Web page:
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Viraemia and Ebola virus secretion in survivors of Ebola virus disease in Sierra Leone: a cross-sectional cohort study.

Green, Edward, Hunt, Luke, Ross, J C Gareth, Nissen, Nina Marie, Curran, Tanya, Badhan, Anjna, Sutherland, Katherine A, Richards, Jade, Lee, James S, Allen, Samuel H, Laird, Steven, Blackman, Mandy, Collacott, Ian, Parker, Paul A, Walbridge, Andrew, Phillips, Rebecca, Sellu, Sia Jammie, Dama, Agnes, Sheriff, Alpha Karim, Zombo, Joseph, Ngegba, Doris, Wurie, Alieh H, Checchi, Francesco and Brooks, Timothy J (2016) 'Viraemia and Ebola virus secretion in survivors of Ebola virus disease in Sierra Leone: a cross-sectional cohort study.'. Lancet Infectious Diseases, Vol 16, Issue 9, pp. 1052-1056.

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In survivors of Ebola virus disease, clinical sequelae including uveitis, arthralgia, and fatigue are common and necessitate systematic follow-up. However, the infection risk to health-care providers is poorly defined. Here we report Ebola virus RT-PCR data for body site and fluid samples from a large cohort of Ebola virus survivors at clinic follow-up.
In this cross-sectional cohort study, consecutive survivors of Ebola virus disease attending Kerry Town survivor clinic (Freetown, Sierra Leone), who had been discharged from the Kerry Town Ebola treatment unit, were invited to participate. We collected and tested axillary, blood, conjunctival, forehead, mouth, rectal, semen, urine, and vaginal specimens for presence of Ebola virus using RT-PCR. We regarded samples to be positive for Ebola virus disease if the cycle threshold was 40 or lower. We collected demographic data from survivors of their age, sex, time since discharge from the treatment unit, and length of acute admission in the Ebola treatment unit using anonymised standard forms.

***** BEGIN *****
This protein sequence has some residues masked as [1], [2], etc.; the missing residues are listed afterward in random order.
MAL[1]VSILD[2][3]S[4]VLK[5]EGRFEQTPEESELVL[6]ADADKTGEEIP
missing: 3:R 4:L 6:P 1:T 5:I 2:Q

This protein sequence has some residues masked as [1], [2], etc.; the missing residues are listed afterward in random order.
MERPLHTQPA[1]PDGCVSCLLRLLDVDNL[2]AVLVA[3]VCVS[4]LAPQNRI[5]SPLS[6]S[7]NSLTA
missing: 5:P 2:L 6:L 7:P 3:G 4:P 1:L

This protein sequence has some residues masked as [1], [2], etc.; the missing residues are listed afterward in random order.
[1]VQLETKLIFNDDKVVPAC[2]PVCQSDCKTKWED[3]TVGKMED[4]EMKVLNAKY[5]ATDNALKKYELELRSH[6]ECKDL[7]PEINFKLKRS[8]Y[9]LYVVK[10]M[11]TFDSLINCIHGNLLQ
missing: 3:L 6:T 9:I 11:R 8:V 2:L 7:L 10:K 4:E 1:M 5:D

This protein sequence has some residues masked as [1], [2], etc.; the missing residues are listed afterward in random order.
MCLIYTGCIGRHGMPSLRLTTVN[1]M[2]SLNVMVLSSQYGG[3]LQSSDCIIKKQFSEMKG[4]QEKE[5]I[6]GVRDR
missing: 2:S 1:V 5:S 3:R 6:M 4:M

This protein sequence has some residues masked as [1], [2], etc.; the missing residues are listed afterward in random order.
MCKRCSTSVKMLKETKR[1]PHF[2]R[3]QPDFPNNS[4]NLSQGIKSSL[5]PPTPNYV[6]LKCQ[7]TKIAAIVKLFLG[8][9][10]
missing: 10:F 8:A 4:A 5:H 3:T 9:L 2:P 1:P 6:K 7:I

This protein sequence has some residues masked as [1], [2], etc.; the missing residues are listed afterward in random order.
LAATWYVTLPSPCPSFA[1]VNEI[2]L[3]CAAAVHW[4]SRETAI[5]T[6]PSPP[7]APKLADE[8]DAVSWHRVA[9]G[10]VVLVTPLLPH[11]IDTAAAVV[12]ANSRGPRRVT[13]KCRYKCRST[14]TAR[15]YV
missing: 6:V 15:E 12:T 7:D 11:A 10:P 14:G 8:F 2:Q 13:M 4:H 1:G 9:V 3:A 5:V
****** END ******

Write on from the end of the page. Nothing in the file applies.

Between April 2, and June 16, 2015, of 151 survivors of Ebola virus disease invited to participate, 112 (74%) provided consent. The median age of participants was 21·5 years (IQR 14-31·5) with 34 (30%) participants younger than 16 years. 50 (45%) of 112 participants were male. We tested a total of 555 specimens: 103 from the axilla, 93 from blood, 92 from conjunctiva, 54 from forehead, 105 from mouth, 17 from the rectum, one from semen, 69 from urine, and 21 from the vagina. The median time from Ebola treatment unit discharge to specimen collection was 142 days (IQR 127-159). 15 participants had a total of 74 swabs taken less than 100 days from discharge. The semen sample from one participant tested positive for Ebola virus at 114 days after discharge from the treatment unit; specimens taken from the axilla, blood, conjunctiva, forehead, mouth, rectum, and urine of the same participant tested negative. All specimens from the other 111 participants tested negative.
Patients recovering from Ebola virus disease who do not meet the case definition for acute disease pose a low infection risk to health-care providers 6 weeks after clearance of viraemia. Personal protective equipment after this time might be limited to standard barrier precautions, unless contact with fluids from sanctuary sites is envisaged.
Save the Children International, Public Health England.

Item Type: Article
Subjects: QW Microbiology and Immunology > Viruses > QW 160 Viruses (General). Virology
WA Public Health > Preventive Medicine > WA 110 Prevention and control of communicable diseases. Transmission of infectious diseases
WC Communicable Diseases > Virus Diseases > Viral Hemorrhagic Fevers. Other Virus Diseases > WC 534 Viral hemorrhagic fevers
WW Ophthalmology > Manifestations of Disease. Poor Vision > WW 475 Eye manifestations of general disease
Faculty: Department: Clinical Sciences & International Health > Clinical Sciences Department
Digital Object Identifer (DOI):
Depositing User: Jessica Jones
Date Deposited: 24 May 2016 10:26
Last Modified: 01 Mar 2018 11:16


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